Google Analytics

Wednesday, February 10, 2016

They Just Don't Get It

Recently I was asked why some people 'just don't get it.'  Often we come across people who seem so cold and callous, as if impervious to the feelings of others, yet we know they have experienced similar losses.  One of the basic needs of a griever is to feel and express the gamut of emotions that flood them during a difficult time.  Maya Angelou once said: 'There is no greater agony than bearing an untold story inside you.'  Grief is hard work, it takes time and requires our full attention at first.  When we choose to ignore it, eventually it will rear its ugly head, and often at the strangest times.  

The key with grieving is our ability to 'share our story.'  This is a time when we need to reach out to others, find a listening ear, and let our story spill out.  When we bottle up our feelings and emotions, these suppressed feelings begin to eat away at us.  How often have you tried to hold back tears and found yourself having a difficult time swallowing because you could feel a huge lump in your throat, or have an unbearable heaviness in your chest and shoulders.  There is a price we pay for not working through our grief.  Yet so many individuals (often through no fault of their own), have pushed aside the hurt and emotions that come with the death of a loved one in hopes of getting on with their lives that much faster.  

These are the individuals who sometimes come across as impatient with others who they perceive as 'wallowing' in their grief.  These are individuals who have in fact experienced the death of a loved one themselves, but did not fully enter into their grief.  For those of us who reach out to these individuals hoping they can shed light on our own sorrow, we find ourselves stopped by a protective barrier of their own design.  They too may have reached out to someone during their sorrow, only to be pushed back and in turn that is all they know.  The lesson they may have learned about grieving is that it is a private 'thing' and 'no one really wants to hear it.'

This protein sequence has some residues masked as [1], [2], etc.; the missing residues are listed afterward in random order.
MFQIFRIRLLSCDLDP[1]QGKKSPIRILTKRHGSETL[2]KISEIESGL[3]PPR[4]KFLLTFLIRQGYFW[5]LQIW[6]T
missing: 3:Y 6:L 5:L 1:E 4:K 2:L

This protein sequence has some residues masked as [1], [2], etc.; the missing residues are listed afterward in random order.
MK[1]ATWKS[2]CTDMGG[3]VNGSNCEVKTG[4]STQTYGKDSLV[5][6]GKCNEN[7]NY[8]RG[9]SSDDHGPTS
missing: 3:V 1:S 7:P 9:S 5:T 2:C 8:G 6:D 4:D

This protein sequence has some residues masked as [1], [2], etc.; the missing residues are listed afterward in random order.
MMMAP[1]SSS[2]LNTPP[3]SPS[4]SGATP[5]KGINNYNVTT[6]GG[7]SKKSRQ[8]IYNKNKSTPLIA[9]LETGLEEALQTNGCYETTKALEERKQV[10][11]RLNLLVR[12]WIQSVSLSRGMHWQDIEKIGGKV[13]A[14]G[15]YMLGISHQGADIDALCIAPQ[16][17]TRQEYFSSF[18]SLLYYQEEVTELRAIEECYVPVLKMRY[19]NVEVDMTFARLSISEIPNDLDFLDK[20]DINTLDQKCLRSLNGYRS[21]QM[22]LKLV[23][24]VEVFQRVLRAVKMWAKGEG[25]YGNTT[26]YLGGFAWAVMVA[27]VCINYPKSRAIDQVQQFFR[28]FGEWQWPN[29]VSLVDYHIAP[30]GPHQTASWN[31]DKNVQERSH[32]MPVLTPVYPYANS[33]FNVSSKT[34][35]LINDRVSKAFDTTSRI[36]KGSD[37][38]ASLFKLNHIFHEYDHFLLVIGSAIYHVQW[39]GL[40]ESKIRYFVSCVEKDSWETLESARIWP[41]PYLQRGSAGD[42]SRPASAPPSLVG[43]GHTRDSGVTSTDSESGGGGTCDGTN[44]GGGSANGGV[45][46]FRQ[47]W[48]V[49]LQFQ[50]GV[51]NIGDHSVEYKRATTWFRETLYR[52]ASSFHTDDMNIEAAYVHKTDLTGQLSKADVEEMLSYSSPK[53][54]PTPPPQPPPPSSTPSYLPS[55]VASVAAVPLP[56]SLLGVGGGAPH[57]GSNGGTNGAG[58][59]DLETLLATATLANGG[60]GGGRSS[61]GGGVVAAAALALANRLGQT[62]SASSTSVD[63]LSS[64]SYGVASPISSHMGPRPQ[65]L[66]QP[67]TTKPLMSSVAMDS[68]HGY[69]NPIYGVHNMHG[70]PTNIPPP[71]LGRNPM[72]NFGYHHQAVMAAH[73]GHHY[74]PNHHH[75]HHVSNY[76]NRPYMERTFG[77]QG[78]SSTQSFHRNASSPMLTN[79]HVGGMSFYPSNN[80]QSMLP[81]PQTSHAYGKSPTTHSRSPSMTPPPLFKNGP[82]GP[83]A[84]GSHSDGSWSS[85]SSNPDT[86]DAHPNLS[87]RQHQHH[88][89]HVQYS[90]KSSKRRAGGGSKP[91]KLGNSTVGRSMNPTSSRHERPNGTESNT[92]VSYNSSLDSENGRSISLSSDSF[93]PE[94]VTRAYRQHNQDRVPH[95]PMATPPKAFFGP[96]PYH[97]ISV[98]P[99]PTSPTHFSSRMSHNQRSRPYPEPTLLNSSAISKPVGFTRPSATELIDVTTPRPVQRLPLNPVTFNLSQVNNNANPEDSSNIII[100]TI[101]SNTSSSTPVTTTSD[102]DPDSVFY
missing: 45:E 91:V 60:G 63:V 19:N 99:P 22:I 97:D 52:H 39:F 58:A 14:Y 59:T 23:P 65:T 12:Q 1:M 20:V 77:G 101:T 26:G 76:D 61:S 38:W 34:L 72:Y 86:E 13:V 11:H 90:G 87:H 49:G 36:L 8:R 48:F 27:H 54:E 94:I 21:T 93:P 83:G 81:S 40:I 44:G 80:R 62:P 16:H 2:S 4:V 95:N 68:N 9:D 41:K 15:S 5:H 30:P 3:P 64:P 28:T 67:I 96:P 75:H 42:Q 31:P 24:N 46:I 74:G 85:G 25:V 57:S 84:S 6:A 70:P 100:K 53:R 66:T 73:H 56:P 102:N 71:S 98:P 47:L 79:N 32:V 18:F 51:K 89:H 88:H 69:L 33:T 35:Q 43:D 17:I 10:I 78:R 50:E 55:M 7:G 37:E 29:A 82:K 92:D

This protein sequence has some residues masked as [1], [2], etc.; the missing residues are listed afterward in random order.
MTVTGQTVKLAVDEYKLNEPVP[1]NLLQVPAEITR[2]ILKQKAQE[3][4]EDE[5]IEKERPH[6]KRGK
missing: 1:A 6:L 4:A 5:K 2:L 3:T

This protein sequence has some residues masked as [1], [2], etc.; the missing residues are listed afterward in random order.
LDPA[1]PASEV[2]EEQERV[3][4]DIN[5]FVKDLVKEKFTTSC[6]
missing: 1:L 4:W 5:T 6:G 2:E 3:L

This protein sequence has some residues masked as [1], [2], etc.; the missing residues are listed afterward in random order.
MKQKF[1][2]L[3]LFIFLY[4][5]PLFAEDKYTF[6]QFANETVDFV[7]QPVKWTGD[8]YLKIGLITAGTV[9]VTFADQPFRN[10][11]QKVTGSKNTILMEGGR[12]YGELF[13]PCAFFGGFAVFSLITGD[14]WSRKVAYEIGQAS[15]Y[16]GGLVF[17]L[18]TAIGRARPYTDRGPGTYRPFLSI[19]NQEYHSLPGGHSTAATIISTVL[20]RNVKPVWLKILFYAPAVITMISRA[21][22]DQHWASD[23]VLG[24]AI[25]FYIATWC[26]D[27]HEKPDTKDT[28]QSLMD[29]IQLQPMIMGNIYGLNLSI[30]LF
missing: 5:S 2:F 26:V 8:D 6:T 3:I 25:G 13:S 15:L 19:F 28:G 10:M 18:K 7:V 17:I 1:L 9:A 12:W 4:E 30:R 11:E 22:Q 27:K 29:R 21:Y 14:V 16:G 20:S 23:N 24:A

Fortunately for so many of us, the media has been more in tune with the emotions and realities of grief, and more and more shows and movies address the aftermath of loss.  For Downtown Abbey followers, Tom and Mary found that they could talk to each other about their subsequent losses and how it felt to be alone, and the confusion that surrounds us when we have lost someone we love.  The TV series Madam Secretary touched upon the many facets of grief, and how even within our own families there can be so much turmoil, confusion and conflict, especially if the death was suspicious or a suicide.  There have been a multitude of movies that broach the subject of death, and life after death.  Ghost showed us that the love does not die with our loved one; Field of Dreams demonstrated how we can be inspired by those we love even after their deaths.  The list goes on and on, there are so many more that speak of death and how we react to those losses.  At, you can find a list of just some of these movies, with additional movies listed by those commenting on the blog post.

Yet so many people will do everything they can to avoid the feelings and emotions that run wild during our grief; only to find them surfacing months or even years later.  Sadly for many individuals in order to suppress their feelings, they turn to other means of coping, which too often are unhealthy and can have devastating outcomes.  Many have told me that they began using substances such as drugs or alcohol to continue achieving a numbness, in hopes of not feeling and avoiding the pain that follows a loss.  Other addictive behaviors can also be used to avoid the seesaw ride of emotions in hopes that it will all go away.  Shopping, gambling, promiscuity, Internet, etc.; just about anything that begins to take on a life of its own causing us to fore go all other activities and/or other people.  Activities and behaviors which take us down paths that result in further losses and emotional turbulence.  

We have so many choices in life, and what we do with these choices dictate the outcomes.  We are all creations of the environments we grew up in, but that does not mean we need to continue repeating what we learned.  How we cope is learned from those we observed and looked up to, what we do with the lessons we learned is up to us.  It is true that each and everyone of us grieves in a totally distinct way, but the important factor here, is to grieve.  We need to grieve, we need to enter into those feelings and emotions, we need to allow ourselves to be angry, sad, happy, confused, and every other emotion in between.  There are certain rights of mourners, and so often we choose to ease the uncomfortableness of others and disregard our own right to mourn and grieve.  In grief, we often forget we are the one that is going through the sadness and hurt of losing someone we love, and forget to give ourselves the permission we need to enter into that loss.